September 29, 2009

September 29: Health Care Reform News

By Kelley Luckstein

Health care comparisons help show best practices, prices

James Hendron's knees got so bad about two years ago he would break out in a sweat after climbing a flight of stairs. When he took a walk, his family would have to stop and wait for him to catch up

After talking with his doctors, the California resident decided to have both his knees replaced. Without knowing it, Hendron, 52, benefited from one of the most controversial aspects of the health care debate: comparative effectiveness research.

Hendron's hospital, which is part of the Kaiser Permanente network, has collected data on more than 75,000 joint replacement surgeries to identify procedures that work best. Doctors rely on the information to guide decisions about what types of joints to use and the best way to hold them in place.

"It's hard to argue with the idea of information supporting decision-making," said Jed Weissberg, a senior vice president at Kaiser. "It simply informs the discussions."

Private medical groups, including Kaiser and the Mayo Clinic, have been comparing procedures for years. Kaiser's study, for instance, resolved a question over the best way to hold joint implants in place. Some manufacturers recommended a basic cement, others a hybrid cement and others no cement at all.

USA Today by John Fritze, 09/28/09

Additional Mayo Clinic health care reform coverage:

Denver Post

Top stories

Road Map: Reid, Obama Weigh Fate of Public Option (full text attached)

Roll Call
Sept. 29, 2009

Is the public insurance option alive or dead?

It kind of depends on whom you talk to these days. Some Senators say they can't vote for any bill without it. Just as many say they can't vote for anything with it.

Schumer Reshapes Odds for Public Plan

The Hill

Sept. 29, 2009

Sen. Charles Schumer has revived the prospect of a public insurance option in the Senate's version of healthcare reform

Public Option May Have New Life


Sept. 29, 2009

The public option limped out of August, battered and left to die in the Senate.  But its supporters are working hard this week to bring it back, against the odds, with a series of high-profile votes in the Senate Finance Committee on Tuesday.

Baucus Must Strike A Balance With Three Factions To Pass His Bill

Kaiser Health News

Sept. 29, 2009

As the Finance Committee resumes work today on Chairman Max Baucus' major health care bill, the Senate appears to be dividing into three important camps: those who are solidly behind Baucus, those reluctantly leaning in his direction and a handful of wild cards who will wield great influence.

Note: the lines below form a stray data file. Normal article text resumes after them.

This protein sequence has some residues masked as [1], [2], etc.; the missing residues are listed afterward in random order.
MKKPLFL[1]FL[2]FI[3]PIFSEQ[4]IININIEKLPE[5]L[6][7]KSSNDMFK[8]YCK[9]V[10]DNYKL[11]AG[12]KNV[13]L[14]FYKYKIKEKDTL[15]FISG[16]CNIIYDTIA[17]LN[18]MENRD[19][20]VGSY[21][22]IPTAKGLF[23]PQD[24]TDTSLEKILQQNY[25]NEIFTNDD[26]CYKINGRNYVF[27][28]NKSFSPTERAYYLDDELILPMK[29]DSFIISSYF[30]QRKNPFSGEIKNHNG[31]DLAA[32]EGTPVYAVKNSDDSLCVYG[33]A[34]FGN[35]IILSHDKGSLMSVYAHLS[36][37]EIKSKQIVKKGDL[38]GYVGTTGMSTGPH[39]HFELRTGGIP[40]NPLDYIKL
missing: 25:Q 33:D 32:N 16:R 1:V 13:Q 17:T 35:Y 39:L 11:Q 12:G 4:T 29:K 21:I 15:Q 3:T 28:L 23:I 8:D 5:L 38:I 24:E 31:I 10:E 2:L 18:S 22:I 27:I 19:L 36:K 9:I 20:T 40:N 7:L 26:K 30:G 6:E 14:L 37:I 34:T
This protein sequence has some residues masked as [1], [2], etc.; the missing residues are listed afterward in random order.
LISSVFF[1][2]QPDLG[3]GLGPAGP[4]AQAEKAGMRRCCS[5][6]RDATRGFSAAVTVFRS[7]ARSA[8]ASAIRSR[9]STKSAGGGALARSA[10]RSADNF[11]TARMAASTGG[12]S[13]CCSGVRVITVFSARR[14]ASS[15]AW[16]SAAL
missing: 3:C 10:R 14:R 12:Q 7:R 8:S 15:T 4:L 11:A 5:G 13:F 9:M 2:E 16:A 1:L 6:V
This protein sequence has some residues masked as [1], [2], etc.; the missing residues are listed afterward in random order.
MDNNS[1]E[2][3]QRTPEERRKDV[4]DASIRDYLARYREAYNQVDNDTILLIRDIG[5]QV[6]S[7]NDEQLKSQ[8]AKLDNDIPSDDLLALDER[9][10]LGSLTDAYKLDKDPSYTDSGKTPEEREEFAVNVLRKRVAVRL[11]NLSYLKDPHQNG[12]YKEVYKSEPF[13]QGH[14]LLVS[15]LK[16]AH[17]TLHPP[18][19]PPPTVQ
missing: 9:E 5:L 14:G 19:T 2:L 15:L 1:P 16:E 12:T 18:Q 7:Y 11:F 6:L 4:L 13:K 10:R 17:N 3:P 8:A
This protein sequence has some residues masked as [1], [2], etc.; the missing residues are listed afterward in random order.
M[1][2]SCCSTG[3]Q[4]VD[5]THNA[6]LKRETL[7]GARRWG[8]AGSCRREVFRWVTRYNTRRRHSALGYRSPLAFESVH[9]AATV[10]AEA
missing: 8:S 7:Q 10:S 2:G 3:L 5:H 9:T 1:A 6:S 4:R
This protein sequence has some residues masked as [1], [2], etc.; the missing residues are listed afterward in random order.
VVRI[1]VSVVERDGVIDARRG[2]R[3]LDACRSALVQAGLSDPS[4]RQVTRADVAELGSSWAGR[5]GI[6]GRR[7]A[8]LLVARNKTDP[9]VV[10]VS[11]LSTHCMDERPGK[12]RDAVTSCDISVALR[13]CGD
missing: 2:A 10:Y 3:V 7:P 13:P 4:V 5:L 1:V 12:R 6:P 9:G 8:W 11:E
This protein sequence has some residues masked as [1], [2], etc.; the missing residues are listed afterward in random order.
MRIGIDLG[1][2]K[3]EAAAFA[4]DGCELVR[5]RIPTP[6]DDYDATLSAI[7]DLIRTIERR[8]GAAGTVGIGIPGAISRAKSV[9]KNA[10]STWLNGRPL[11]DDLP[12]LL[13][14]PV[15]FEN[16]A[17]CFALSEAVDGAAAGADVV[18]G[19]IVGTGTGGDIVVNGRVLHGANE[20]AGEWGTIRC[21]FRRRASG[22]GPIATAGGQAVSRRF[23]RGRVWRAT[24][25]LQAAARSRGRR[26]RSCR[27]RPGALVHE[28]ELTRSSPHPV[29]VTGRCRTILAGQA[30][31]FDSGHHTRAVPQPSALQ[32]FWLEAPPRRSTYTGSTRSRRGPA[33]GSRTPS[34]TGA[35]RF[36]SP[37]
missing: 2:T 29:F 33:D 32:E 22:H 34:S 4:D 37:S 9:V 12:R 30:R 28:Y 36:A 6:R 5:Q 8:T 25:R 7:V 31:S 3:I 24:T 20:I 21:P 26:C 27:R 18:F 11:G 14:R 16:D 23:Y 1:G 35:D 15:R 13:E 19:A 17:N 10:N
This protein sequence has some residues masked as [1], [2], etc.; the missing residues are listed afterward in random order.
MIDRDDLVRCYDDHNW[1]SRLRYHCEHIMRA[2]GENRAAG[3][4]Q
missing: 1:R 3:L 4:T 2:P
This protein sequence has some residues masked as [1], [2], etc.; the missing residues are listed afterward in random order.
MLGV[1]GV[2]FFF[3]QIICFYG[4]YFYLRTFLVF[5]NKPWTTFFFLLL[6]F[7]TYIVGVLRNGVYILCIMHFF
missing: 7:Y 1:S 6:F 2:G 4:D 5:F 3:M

Showdowns Set on Two Key Issues in Healthcare Debate

The Los Angeles Times

Sept. 29, 2009

Congressional Democrats this week will push toward showdowns on two of the toughest issues in the healthcare debate: whether to create a government alternative to private insurance, and how to pay the approximately $1-trillion cost of the overhaul.


In Delivering Care, More Isn't Always Better, Experts Say

The Washington Post

Sept. 29, 2009

Medical professionals say the fundamental problem in the nation's health-care system is the widespread misuse and overuse of tests, treatments and drugs that drive up prices, have little value to patients, and can pose serious risks. The question, they say, is not whether there will be rationing, but rather what will be rationed, and when and how.

Health Care Comparisons Help Show Best Practices, Prices
USA Today
Sept. 29, 2009

As part of the effort to change the nation's $2.6 trillion health care system, President Obama has proposed expanding comparative effectiveness research as a way to lower costs. The idea has prompted warnings from Conservatives for Patients' Rights and other conservative groups that say it could lead to rationing of care.

State news

In Some States, a Push to Ban Mandate on Insurance
The New York Times

Sept. 29, 2009

In more than a dozen statehouses across the country, a small but growing group of lawmakers is pressing for state constitutional amendments that would outlaw a crucial element of the health care plans under discussion in Washington: the requirement that nearly everyone buy insurance or pay a penalty. With a focus on efforts in Minnesota.


Majority Leader Protects Home State

The New York Times

Sept. 29, 2009

The Senate majority leader, Harry Reid of Nevada, has secured a special deal protecting his state against the costs of expanding Medicaid under one of the major health care bills moving through Congress.

Reform efforts

Abortion Fight Complicates Debate on Health Care

The New York Times
Sept. 29, 2009

Abortion opponents in Congress are seeking to block people who might receive federal subsidies for health insurance from using the money on plans that cover abortion.

Republican Govs. Blast Baucus bill

The Hill
Sept. 29, 2009

A group of Republican governors are working together in a coordinated attack on Sen. Max Baucus's healthcare reform legislation.

Public Plan Debate Could Pit Democrat vs. Democrat

AP/The Washington Post
Sept. 29, 2009

The Finance showdown is expected to pit Democrat against Democrat.

Survey: Support for Health Care Plan Hits New Low

Rasmussen Reports
Sept. 28, 2009

 Just 41% of voters nationwide now favor the health care reform proposed by President Obama and congressional Democrats. That's down two points from a week ago and the lowest level of support yet measured.

 Frist: An Individual Mandate for Health Insurance Would Benefit All

US News & World Report

Sept. 28, 2009

 Bill Frist, a Tennessee Republican and the former U.S. Senate majority leader, says it is time for an individual health insurance mandate for a minimum level of health coverage.

Tags: Uncategorized

Please sign in or register to post a reply.
Contact Us · Privacy Policy